Greek mythology, groupies and and unbridled vampire smut (it was bound to appear in Bookshelf sooner or later) – a pretty wild and romantic selection of books by prolific queen of the neon doodlers Hattie Stewart. Kingston-educated Hattie is a lot of people’s favourite illustrator with her almost hypnotic, kind of mental drawings which are a straight up no to anyone that says white space is key to aesthetic brilliance. Thankfully, Hattie’s garishly beautiful style is mirrored in her taste for books, read on to find out more…
Mario Puzo: Fools Die
Mario Puzo wrote ‘The Godfather’ and he also wrote one of my all time favourite books and probably the only one I’ve read more than twice, Fools Die. Its a pretty epic story with some brilliant characters, especially Casino owner Gronevelt and his obsession with percentages: “Everything you do in life, use percentage as your god.” Failure, fame, gambling, Vegas, Hollywood, love and loss it follows the life of one man, the struggling writer Merlyn and the self professed “master of magic.” This is one of the best stories I’ve ever read, I still learn from it today, especially when it comes to percentages. I was hooked from the first line and never put it down.
Mario Puzo: Fools Die
Jean-Pierre Vernant (Translation from the French by Linda Asher): The Universe, The Gods, and Mortals.
Ever since I was young I’ve been fascinated with Greek Mythology and its epic stories of how the world and everything in it was created. Detailing how dolphins were once pirates, The creation of Aphrodite (this ones pretty special) and the story of Epimetheus and his stolen gift to man, fire, which is my favourite and one I have told to anyone who will listen. The Ancient Greeks knew how to tell a good story, its just endlessly fascinating and this book is probably the best, detailed account I have read thus far. I’m a geek for Greek! (sorry).
Jean-Pierre Vernant: The Universe, The Gods And Mortals: Ancient Greek Myths
Pamela Des Barres: I’m With The Band: Confessions Of A Groupie
I’m a little obsessed with biographies and have read any I can get my hands on. It’s the true account of Pamela De Barres and her friendships and relationships with some of Rock n’ Roll’s most famous men (Jagger, Zappa, Page among them).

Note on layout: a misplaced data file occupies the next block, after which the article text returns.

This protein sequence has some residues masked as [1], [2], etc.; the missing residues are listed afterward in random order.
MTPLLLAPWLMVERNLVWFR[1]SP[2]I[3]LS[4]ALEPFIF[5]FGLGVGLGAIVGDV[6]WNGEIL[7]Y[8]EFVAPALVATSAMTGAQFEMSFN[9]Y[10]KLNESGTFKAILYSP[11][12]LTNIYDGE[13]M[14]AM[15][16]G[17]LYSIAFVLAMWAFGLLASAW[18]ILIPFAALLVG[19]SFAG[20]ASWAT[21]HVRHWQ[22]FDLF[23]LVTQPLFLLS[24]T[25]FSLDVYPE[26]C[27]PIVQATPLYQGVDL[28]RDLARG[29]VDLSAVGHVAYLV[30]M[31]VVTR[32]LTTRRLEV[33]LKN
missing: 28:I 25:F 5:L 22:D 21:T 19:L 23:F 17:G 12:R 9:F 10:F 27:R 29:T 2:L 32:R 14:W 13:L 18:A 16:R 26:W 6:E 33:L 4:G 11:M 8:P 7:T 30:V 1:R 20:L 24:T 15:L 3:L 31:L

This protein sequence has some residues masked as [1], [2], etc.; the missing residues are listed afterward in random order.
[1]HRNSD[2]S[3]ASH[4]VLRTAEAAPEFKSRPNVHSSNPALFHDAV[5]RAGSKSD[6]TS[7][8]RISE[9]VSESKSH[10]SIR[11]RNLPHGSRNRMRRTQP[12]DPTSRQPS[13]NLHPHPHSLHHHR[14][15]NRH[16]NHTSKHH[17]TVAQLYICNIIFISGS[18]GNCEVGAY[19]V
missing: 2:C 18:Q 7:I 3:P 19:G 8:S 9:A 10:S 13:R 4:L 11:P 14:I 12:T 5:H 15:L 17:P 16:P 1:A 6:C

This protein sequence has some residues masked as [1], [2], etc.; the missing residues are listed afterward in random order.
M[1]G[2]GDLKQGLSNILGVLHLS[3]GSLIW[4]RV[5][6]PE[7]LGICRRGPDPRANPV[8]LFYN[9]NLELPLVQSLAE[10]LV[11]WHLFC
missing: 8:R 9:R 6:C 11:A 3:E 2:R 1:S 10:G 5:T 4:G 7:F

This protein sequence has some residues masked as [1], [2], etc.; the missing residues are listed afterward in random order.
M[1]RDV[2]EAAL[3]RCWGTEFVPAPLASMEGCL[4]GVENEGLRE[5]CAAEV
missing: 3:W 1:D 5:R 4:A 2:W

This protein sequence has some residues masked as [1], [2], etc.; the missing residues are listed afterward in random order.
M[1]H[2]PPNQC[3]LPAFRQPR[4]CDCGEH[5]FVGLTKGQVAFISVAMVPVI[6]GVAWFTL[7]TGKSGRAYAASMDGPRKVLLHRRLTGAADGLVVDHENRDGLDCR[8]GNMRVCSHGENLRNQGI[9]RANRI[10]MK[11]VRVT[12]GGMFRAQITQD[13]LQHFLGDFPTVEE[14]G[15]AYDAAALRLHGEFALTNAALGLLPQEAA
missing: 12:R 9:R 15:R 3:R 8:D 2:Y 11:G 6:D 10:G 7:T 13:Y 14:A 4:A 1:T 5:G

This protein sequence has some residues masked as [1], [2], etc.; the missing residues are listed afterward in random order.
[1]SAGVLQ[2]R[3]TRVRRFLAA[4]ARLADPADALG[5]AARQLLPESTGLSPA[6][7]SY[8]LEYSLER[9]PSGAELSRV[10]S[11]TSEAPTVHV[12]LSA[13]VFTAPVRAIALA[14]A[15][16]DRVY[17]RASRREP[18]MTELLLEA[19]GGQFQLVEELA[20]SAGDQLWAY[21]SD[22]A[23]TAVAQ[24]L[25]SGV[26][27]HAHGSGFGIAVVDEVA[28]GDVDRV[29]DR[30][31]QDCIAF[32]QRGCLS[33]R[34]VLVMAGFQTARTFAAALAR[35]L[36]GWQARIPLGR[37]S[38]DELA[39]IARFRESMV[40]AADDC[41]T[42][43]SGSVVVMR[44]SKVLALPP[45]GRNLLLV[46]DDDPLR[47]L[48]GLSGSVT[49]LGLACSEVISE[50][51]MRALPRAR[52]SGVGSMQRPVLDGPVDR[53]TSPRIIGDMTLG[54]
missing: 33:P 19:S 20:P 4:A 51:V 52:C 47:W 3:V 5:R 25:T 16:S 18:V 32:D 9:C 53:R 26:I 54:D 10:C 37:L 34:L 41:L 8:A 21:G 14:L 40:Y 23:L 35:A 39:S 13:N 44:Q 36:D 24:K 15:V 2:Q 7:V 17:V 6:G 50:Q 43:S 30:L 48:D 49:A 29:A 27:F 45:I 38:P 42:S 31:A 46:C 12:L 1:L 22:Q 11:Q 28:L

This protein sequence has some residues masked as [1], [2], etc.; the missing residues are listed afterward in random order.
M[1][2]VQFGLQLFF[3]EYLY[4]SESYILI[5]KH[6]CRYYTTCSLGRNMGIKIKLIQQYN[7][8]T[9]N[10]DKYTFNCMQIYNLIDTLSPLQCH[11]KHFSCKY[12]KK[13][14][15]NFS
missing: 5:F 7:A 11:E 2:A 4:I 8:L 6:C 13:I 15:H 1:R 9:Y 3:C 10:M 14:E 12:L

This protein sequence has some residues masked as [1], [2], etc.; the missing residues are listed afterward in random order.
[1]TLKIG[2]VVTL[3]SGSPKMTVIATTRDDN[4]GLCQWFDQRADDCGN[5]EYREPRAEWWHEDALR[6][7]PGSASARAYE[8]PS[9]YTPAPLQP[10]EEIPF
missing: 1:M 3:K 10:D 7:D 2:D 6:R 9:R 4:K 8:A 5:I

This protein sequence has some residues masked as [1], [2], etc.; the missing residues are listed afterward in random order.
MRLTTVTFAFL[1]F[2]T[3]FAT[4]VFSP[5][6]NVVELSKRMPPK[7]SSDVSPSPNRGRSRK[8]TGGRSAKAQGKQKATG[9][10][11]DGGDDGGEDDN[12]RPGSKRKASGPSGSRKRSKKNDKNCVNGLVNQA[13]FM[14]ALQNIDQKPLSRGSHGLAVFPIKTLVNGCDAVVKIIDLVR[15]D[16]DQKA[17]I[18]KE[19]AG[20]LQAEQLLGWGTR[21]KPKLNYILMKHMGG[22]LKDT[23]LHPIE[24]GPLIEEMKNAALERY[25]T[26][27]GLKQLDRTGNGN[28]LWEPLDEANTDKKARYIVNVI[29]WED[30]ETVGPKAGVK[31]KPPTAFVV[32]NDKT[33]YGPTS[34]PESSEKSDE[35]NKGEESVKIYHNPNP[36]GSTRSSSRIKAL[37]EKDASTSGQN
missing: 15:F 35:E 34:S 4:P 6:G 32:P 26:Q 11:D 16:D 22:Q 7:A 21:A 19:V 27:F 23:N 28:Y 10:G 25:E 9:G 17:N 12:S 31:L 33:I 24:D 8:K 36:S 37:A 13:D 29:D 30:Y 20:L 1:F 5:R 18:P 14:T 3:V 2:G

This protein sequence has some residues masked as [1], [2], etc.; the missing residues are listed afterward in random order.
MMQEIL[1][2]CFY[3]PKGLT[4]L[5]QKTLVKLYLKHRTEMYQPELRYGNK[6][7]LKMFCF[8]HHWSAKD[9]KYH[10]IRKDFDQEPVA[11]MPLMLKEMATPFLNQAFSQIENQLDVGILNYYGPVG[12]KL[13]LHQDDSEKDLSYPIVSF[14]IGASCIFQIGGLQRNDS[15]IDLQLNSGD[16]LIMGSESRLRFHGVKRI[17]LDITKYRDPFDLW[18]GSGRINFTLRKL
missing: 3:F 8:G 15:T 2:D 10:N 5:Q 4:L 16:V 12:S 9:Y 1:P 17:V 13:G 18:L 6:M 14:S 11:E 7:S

The book was the main inspiration behind the character Penny Lane in Almost Famous and is one of the most engaging biographies I have ever read. She also wrote Lets Spend The Night Together a great collection of stories from some of rock’s most famous groupies, including Tura Satana, famous for her relationship with Elvis Presley and her starring role in Russ Meyers cult classic Faster Pussycat! Kill! Kill!. Long live Pamela.
Pamela Des Barres : I’m with the Band: Confessions of a Groupie
Alain De Botton: The Consolations of Philosophy
I’ve been a reader and lover of philosophy for many years now (I was given Brian Magee’s book Confessions Of A Philosopher’ when I was 13 – also a great book – and I’ve been hooked since) and I love Alain De Botton. I won’t lie, I’ve attempted to read the works of Nietzsche and Schopenhauer but its a little difficult for me and I get bored easily so I prefer another fantastic philosopher to give me the basics and the run down first! Thats why I love De Botton, his musings, his Channel 4 series and this book.
Alain De Botton : The Consolations of Philosophy (Penguin Celebrations)
E.L.James: Fifty Shades of Grey (and the other two)
E L James : Fifty Shades of Grey
- Scott Newett’s eerily quiet, ethereal portraits of Chinese utopia
- Jade Schulz’s atmospheric and imaginative editorial illustrations
- Emiliano Granado’s new zine puts a fresh spin on Tour de France fandom
- The big cover up: Mathieu Thibault's translations of graffiti
- Artist Howard Fonda captures the vibrancy of summer for Ace & Tate
- Robbie Simon, the jack of all trades and the master of them too
- Benedict Redgrove’s beautifully hypnotic film about how a tennis ball is created
- Tommy Cash subverts the tropes of rap videos with a fleshy celebration of the human body (NSFW)
- Ian Davis’ picturesque paintings of bureaucratic dystopia
- Is it ever OK to work for free?
- Pentagram unveils refresh of Mastercard’s brand mark and identity
- Peter Saville and Tate Design Studio create beer can artwork for Switch House pale ale